Review: Ant-Man and the Wasp: Quantumania

The Ant-Man franchise has primarily been focused on family and Scott Lang’s relationship with his daughter Cassie, throughout different phases of his life. The third installment, Ant-Man and the Wasp: Quantumania is more of the same Lang family dynamic – this time in the quantum realm.   

Cassie (Kathryn Newton) is a genius just like her father. She’s created technology that allows her to search the quantum realm without having to physically go there. While demonstrating how the new tech works, Janet (Michelle Pfeiffer) becomes alarmed and warns her to shut it off. Soon after, a portal opens and sucks Cassie, Janet, Scott (Paul Rudd), and Hank (Michael Douglas) into the quantum realm.  

Once there, the family learns more about what happened to Janet during the 30 years she spent in the quantum realm. Janet and other people living down there are afraid of one man…Kang The Conqueror (Jonathan Majors). Kang rules with an iron fist and his one goal is to escape the quantum realm. He needs Ant-Man’s help to escape and uses Cassie as a bargaining chip to get Ant-Man to do his bidding. 

Quantumania is a lot like the Ant-Man movies. It’s a family friendly romp through the quantum realm with a few serious moments, but it’s mostly filled with comedic one-liners and silly banter between characters. Early on, the film feels very much like a Star Wars property as it showcases a diverse group of creatures and species dwelling throughout the realm. The bar/club scene with Lord Krylar (Bill Murray) feels very much like a scene at Mos Eisley Cantina on Tatooine.  

After the early Star Wars comparisons, Quantumania gets right back to the Lang family’s accidental and extremely dangerous family vacation. The most interesting part of the film is all the characters and people Scott and crew encounter during their stay. With Kang as the featured villain, the film doesn’t spend enough time with some of the films more delightful characters.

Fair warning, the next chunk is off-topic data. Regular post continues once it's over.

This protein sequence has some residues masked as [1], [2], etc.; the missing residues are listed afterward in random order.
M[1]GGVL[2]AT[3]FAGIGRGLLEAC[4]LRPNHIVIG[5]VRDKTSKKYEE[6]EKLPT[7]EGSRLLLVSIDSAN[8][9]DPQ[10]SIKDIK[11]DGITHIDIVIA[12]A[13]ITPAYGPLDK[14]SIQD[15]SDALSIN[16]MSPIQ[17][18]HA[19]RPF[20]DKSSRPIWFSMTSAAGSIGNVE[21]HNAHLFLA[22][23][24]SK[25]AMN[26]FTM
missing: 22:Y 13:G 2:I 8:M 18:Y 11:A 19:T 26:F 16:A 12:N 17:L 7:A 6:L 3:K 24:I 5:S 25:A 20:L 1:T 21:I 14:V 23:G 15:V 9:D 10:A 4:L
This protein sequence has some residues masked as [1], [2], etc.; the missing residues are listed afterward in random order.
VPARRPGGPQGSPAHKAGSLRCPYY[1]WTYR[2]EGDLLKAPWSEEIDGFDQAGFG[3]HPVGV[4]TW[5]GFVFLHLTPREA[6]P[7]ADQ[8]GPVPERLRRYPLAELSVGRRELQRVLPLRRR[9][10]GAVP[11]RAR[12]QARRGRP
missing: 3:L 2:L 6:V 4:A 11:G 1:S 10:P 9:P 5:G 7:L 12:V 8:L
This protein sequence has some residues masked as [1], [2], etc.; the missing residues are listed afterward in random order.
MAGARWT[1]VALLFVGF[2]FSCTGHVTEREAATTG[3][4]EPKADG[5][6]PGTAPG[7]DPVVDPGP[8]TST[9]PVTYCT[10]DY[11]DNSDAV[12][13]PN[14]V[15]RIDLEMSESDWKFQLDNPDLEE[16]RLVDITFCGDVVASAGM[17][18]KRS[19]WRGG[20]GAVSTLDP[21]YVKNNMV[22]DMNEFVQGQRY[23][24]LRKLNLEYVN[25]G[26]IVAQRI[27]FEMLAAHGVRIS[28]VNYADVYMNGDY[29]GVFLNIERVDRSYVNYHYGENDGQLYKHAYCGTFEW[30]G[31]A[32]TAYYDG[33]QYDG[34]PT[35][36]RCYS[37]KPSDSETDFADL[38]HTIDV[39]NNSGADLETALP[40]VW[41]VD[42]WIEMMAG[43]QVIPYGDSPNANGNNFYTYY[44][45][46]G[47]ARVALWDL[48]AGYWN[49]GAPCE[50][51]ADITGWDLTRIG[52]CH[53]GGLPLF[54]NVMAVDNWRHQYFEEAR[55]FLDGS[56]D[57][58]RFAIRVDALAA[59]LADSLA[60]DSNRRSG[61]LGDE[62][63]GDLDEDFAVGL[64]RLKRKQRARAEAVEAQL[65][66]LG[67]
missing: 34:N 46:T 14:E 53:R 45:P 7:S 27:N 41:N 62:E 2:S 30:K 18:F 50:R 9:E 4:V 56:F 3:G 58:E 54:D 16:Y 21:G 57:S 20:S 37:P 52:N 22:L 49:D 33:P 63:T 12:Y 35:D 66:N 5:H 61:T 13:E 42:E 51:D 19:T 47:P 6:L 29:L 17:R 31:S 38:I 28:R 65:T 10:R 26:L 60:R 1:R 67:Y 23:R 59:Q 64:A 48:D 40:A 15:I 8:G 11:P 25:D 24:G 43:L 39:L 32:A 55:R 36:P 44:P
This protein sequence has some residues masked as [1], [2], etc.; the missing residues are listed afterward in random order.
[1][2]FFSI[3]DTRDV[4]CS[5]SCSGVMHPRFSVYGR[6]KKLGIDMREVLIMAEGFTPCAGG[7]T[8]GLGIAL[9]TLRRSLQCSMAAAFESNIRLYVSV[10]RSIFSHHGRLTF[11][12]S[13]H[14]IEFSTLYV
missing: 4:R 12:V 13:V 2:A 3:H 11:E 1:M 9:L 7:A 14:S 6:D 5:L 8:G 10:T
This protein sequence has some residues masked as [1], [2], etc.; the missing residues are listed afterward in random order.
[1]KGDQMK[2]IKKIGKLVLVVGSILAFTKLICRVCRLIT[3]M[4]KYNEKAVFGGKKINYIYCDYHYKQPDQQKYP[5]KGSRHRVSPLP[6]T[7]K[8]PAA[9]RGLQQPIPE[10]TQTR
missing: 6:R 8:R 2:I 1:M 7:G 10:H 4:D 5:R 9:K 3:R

Speaking of Kang, Jonathan Majors gives a fabulous performance. He lays the foundation for the MCU’s next big bad that has the potential to be the most intimidating and horrifying villain in the MCU. Kang’s conversations with Janet and Scott come across more like evil soliloquies to foreshadow what’s to come in the next two Avengers films. Majors’ ability to jump off the screen whenever he’s talking makes him the perfect actor for to play Kang. This performance is only the beginning of what fans should expect from Majors as Kang. 

Where fans of the MCU may feel a little fatigue is Quantumania not really being about anything. The film is kind of about Scott and Cassie. The two characters don’t spend enough onscreen time bonding or talking to make the big father/daughter moments at the end feel earned. Quantumania could’ve been a really interesting take and a cool vehicle to introduce a new version of Scott Lang’s Ant-Man. Sadly, the film is a victim of where the box office is today. The film being about something is less important than the film setting up Kang and the next few movies for the MCU. A 2 hour character introduction may not be the best use of the amazing cast, Majors as Kang, and even the very cool and interesting quantum realm.

Ant-Man and the Wasp: Quantumania is fun and entertaining in the moment, but doesn’t have anything memorable to hang onto other than Majors performance. For some, that may be enough for them to line up for the next movie. For others, their superhero fatigue will only get worse.

Grade: B-